Lab props were loaned to us by Pamela Coggins at Noir Arts and Oddities.

This photo project was staged in the beautiful Victorian home of Kent Dicus and Michael Ohlson.

Thank you to everyone, especially Chad, for making this project a reality!












































See you next time!



October 21, 2015

This is my recent photo project titled INNSMOUTH PORTRAITS.

I photographed 4 vintage portraits of the monstrous fish people created by J. Anthony Kosar and his team at Kosart Effects as a supplement to my new photograph titled INNSMOUTH. Because the story by H.P. Lovecraft Shadow Over Innsmouth (1931) describes generations of Innsmouth inhabitants going back decades, I decided to shoot the portraits as genuine wet plate photographs utilizing photo technology from the 1800’s.


The Veteran


The Madame


The Bride


The Merchant

This type of wet plate photography is like alchemy and utilizes dangerous chemicals.   I recruited knowledgeable wet plate photographer Steve Wilson to come in and help.  I worked for Steve Wilson at Hallmark Cards as a young photographer. He was an early important mentor and it was great to work with him again.


We shot the portraits in my home.  Kosar and I dressed wooden mannequins in period costumes and posed them for the camera.


Steve used a powerful HMI light because wet plate has a very slow exposure time and requires a tremendous amount of light.  I love the idea that some young man from Innsmouth participated in the Civil War as a Massachusetts resident.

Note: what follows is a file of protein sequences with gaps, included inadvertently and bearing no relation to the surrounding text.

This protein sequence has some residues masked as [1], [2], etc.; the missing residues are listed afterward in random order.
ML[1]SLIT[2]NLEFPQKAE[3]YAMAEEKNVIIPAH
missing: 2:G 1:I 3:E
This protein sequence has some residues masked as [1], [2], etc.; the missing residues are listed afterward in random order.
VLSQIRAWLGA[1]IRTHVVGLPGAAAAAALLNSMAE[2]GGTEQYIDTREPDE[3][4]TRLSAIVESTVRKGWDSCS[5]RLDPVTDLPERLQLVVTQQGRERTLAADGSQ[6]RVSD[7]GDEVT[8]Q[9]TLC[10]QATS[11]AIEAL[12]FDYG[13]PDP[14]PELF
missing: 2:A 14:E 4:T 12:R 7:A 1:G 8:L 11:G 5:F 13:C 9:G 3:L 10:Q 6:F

Here you can see Steve manning the large 8×10 View Camera.  I helped frame and light our portrait subjects.


After exposing a metal plate that he had prepared with a light-sensitive chemical coating, Steve would remove the plate from the camera and develop it in my kitchen while we watched.


I think the singular aesthetics of the wet plate process lend themselves beautifully to gothic subject matter.


See you next time!


October 1, 2015

This is my new photograph titled INNSMOUTH.

This image is based on the 1931 story Shadow Over Innsmouth by legendary Horror author H.P. Lovecraft. This photograph stars actor Doug Jones (The Shape of Water, Hellboy, Pan’s Labyrinth) as the victim and features SPFX from J. Anthony Kosar and his talented team at Kosart Studios.





In the story Shadow Over Innsmouth, the human victim is chased through the streets of the seaside town of Innsmouth by a teeming mob of monstrous fish people called the Deep Ones. The image of a sole individual being pursued by a city full of monsters is similar to Invasion of The Body Snatchers, I Am Legend, or any modern zombie movie, but exists first in Shadow Over Innsmouth.  As with my previous zombie photograph LAST STAND, INNSMOUTH is populated by a horde of monsters, not just one.

We staged the photo-shoot at Kosar’s studio in Chicago.

Staging the scene in deep focus with extreme foreground elements was inspired by my love for Citizen Kane.  Giving the monsters daggers was inspired by the assassination scene in Shakespeare’s Julius Caesar. There are no daggers in the original story, but Lovecraft does make a point of describing the strange gold jewelry worn by the Deep Ones.  I changed the gold jewelry into golden knives, so that my swarm of monsters could fish-gut their cornered victim.